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Report Number P60-117


In the 1980 census, the Bureau plans to discontinue the use of the terms "head of family" and "head of household." In this report, the term "Householder" has been used in the text in place of the term "head." For technical reasons, however, the term "head" appears in the detailed tables. Further discussion of these changes can be found in the section, "Head versus Householder."

Money Income in 1977

The median money income of households in the United States rose to $13,570 in 1977, a 7-percent increase from the 1976 median of $12,690. However, almost all of this increase was eroded by rising prices. After adjusting for the 6.5 percent rise in prices between 1976 and 1977, the 1977 median in terms of constant dollars did not show a significant change from the 1976 median.1

Changes in real median household income have been mixed during the 1970's. Although real median household income increased by 6 percent between 1971 and 1973, there was a 7-percent decrease during the recessionary period from 1973 to 1975 which more than offset the gain. (See table A.) In spite of the subsequent increase of 2 percent between 1975 and 1977, real median household income in 1977 ($13,570) was not statistically different from the 1970 median ($13,630).

The lack of growth in real median household income may be due in part to the changing composition of households during the 1970's. Between March 1971 and March 1978, the proportion of households with husband-wife families declined from 69.4 to 62.3 percent; families with no spouse present increased from 11.1 to 12.7 percent of households; unrelated individuals increased from 19.6 to 25.1 percent of households.2 These trends have a tendency to lower the average number of persons per household, which declined from 3.11 in March 1971 to 2.81 in March 1978. Husband-wife households, which are a relatively high income group, are now a smaller proportion of all households. This trend along with smaller household size has created downward pressure on the median household income.

Per capita income, by contrast, has shown a significant increase in real terms since 1970. Between 1970 and 1973, per capita household income increased by 12 percent, but decreased by 4 percent during the next 2 years. (See table A.) The subsequent 7-percent increase between 1975 and 1977 combined with the earlier changes resulted in a 15-percent increase in real per capita income between 1970 and 1977. This presents a somewhat more optimistic picture than comparisons of median income, since per capita income measures the average income available to all persons—men, women, and children.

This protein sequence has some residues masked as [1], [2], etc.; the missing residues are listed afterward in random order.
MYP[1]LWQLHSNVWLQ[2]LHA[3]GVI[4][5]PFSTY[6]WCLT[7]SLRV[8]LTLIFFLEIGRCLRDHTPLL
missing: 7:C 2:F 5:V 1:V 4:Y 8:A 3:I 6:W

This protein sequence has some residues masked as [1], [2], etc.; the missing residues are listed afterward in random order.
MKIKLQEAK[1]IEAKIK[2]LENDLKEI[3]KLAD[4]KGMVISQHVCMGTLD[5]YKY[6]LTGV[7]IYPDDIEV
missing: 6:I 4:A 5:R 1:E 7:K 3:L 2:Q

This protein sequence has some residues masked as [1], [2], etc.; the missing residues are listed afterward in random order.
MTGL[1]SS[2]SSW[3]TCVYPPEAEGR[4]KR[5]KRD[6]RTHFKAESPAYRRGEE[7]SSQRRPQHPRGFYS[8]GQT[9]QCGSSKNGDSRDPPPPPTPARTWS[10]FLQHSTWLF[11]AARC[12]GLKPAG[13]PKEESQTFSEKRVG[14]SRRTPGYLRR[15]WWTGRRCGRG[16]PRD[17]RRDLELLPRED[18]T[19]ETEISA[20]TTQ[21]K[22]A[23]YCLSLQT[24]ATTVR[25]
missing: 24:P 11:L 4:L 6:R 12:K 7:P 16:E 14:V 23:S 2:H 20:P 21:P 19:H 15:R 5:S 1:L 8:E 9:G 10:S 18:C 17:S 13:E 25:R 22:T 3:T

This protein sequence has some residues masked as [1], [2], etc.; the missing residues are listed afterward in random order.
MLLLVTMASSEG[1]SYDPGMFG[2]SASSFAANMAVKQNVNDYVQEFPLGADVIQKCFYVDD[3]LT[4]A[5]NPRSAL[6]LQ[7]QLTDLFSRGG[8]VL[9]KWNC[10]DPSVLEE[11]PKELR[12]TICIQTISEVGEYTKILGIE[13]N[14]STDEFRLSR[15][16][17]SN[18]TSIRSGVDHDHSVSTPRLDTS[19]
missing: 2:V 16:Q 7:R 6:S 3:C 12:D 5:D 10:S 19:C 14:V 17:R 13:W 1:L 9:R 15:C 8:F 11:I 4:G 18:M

Aggregate household money income increased by 11 percent between 1976 and 1977 as a result of a 3-percent increase in the number of households (1.9 million additional households) and an 8-percent increase in the average (mean) household money income. After adjusting for inflation, the 1977 aggregate household income represented an increase of 4 percent over the 1976 figure.

Of the 76.0 million households in the United States in March 1978, 13.8 million (18.2 percent) had incomes of $25,000 or more in 1977; these households received 41.3 percent of aggregate income in 1977. Another 20.6 million households (27.2 percent) had incomes between $15,000 and $25,000 and received 32.7 percent of aggregate income. At the other end of the scale, 12.5 million households (16.5 percent) had incomes under $5,000 and received 3.0 percent of the aggregate income. (See table B.)

1 The percentage increase in prices between 1976 and 1977 is computed by dividing the annual average Consumer Price Index (CPI) for 1977 by the annual average value of the CPI for 1976.
2 Restricted to primary families and individuals.

A Note on Language

Census statistics date back to 1790 and reflect the growth and change of the United States. Past census reports contain some terms that today’s readers may consider obsolete and inappropriate. As part of our goal to be open and transparent with the public, we are improving access to all Census Bureau original publications and statistics, which serve as a guide to the nation's history.

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